The last two months have presented every business – indeed, every individual – with unprecedented personal and professional decision-making challenges. Whether we recognize it or not, we have all been carrying the burden of crisis-time decision-making on a daily basis for some time now. Inundated with information from our peers, the media, and our communities about the far-reaching effects of COVID-19 into seemingly every aspect of our normal lives, what used to feel like small decisions now feel bigger, heavier, and more difficult. And now, as our minds begin to shift to what the next phase of this pandemic might look like and questions about return-to-normal timelines, the need for rational decision-making is all the more necessary.
But, when the going gets tough, the tough get rational. As we all collectively navigate these difficult times, and the difficult decisions that lie ahead, here are some tips for calm, critical, and rational thinking in the face of a crisis that we can all adopt.
Tips for Rational Decision-Making
Tip 1: Identify your Emotional Triggers
A cool head when all around you are losing theirs is the cornerstone of rational decision-making in a time of crisis. So, a great way of identifying where biases might be clouding your decision-making faculties is to consider those topics and beliefs that leave you emotionally triggered and in a state of anger, excitement, fear or sadness.
Tip 2: Check your Assumptions
Following on from the first tip: learn to check your assumptions. As assumptions are often a core part of our identity, and challenging them can be extremely hard. Take an honest inventory with yourself on the assumptions you rely on most to support your personal worldview, and challenge them. Remember, these are unprecedented times. So, forgive yourself and those around you for having the wrong first (or second, or third) gut reaction, and learn to quickly course-correct instead.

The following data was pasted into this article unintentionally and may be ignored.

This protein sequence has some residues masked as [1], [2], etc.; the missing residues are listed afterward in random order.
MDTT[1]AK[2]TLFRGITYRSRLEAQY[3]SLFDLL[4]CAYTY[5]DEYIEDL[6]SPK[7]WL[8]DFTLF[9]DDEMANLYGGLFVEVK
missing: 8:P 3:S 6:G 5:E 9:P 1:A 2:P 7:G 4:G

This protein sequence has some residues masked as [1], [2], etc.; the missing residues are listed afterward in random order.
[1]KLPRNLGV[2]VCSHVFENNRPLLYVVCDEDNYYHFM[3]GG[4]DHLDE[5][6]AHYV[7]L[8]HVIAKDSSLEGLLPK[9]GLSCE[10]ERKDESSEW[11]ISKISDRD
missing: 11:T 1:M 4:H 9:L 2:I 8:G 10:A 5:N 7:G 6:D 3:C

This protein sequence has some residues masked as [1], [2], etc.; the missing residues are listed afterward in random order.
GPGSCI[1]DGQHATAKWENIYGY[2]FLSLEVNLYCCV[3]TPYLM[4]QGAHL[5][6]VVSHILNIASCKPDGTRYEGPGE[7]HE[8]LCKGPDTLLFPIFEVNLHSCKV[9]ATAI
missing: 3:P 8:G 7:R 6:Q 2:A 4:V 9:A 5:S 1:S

Tip 3: Don’t be a Sucker
The old poker player’s dictum, ‘If you don’t know who the sucker is, it’s you’, will serve you in good stead in your efforts to stay rational: always consider how others may stand to benefit from the decisions they make in response to a crisis and consider how their personal ambitions, needs, or desires might influence their approach and rhetoric. Also consider the influence of hidden stakeholders, and the fluency that these actors might have in the tools and techniques of persuasion and influencing the decisions of others.
Tip 4: Embrace Solitude
Ungluing yourself from TV news and social media whilst giving yourself a little bit of space from your peers allows you room to think independently. In turn, independent thinking allows you to question commonly held beliefs and seek out alternative sources of information. If you can, try to read academic, peer-reviewed articles about subjects that interest you, and learn about decision-making best-practice from the pros. You will gradually become better at spotting the logic gaps and start to develop your own well researched and robust opinions.
Tip 5: Nurture Your Inner Stoic
In times of madness, it is easy to get swamped by stress, which in turn makes you more reactive. Stay rational and calm and keep your inner lizard at bay by thinking like a stoic:
- Confront your demons
Past trauma makes it hard to be rational.
- Look after yourself
Rest, nutrition and exercise help you stay calm.
- Focus on the things under your control
Figure out what is exclusively your domain, and dedicate as much energy as possible to that.
- Reduce your focus on things you can’t control
Your past, your future, and other people’s behavior and opinions are out of your direct control, so dedicate as little energy as possible to these.
Now, bring that rational thinking to work
Businesses of all kinds are facing similar tough decisions about what to do next, and the ability to effectively navigate crisis-time decision-making can be ‘make or break.’ The tips provided above can help you become a voice of reason for your team, whether you are leading it or not, and help begin to pave a clearer path toward doing the next right thing. Borrowing from a recent McKinsey & Co. article, consider asking your team the following questions:
What is most important right now?
What might we be missing?
How might things unfold from here?
What can influence now that could pay off later?
Approaching critical questions like these with a rational, clear head can have a profound impact, especially when uncertainty – even panic – are reigning supreme. Now is the time to enact some hypervigilance against our natural tendencies that lead us to forego rationality in response to unprecedented times. I hope the simple tips provided here can help, and perhaps even start a discourse with those around you – be that at the (virtual) conference table or the dinner table.
To read the complete series: ‘When the Going Gets Tough, the Tough Get Rational: Overcoming Decision-Making Biases in a Crisis,” click here.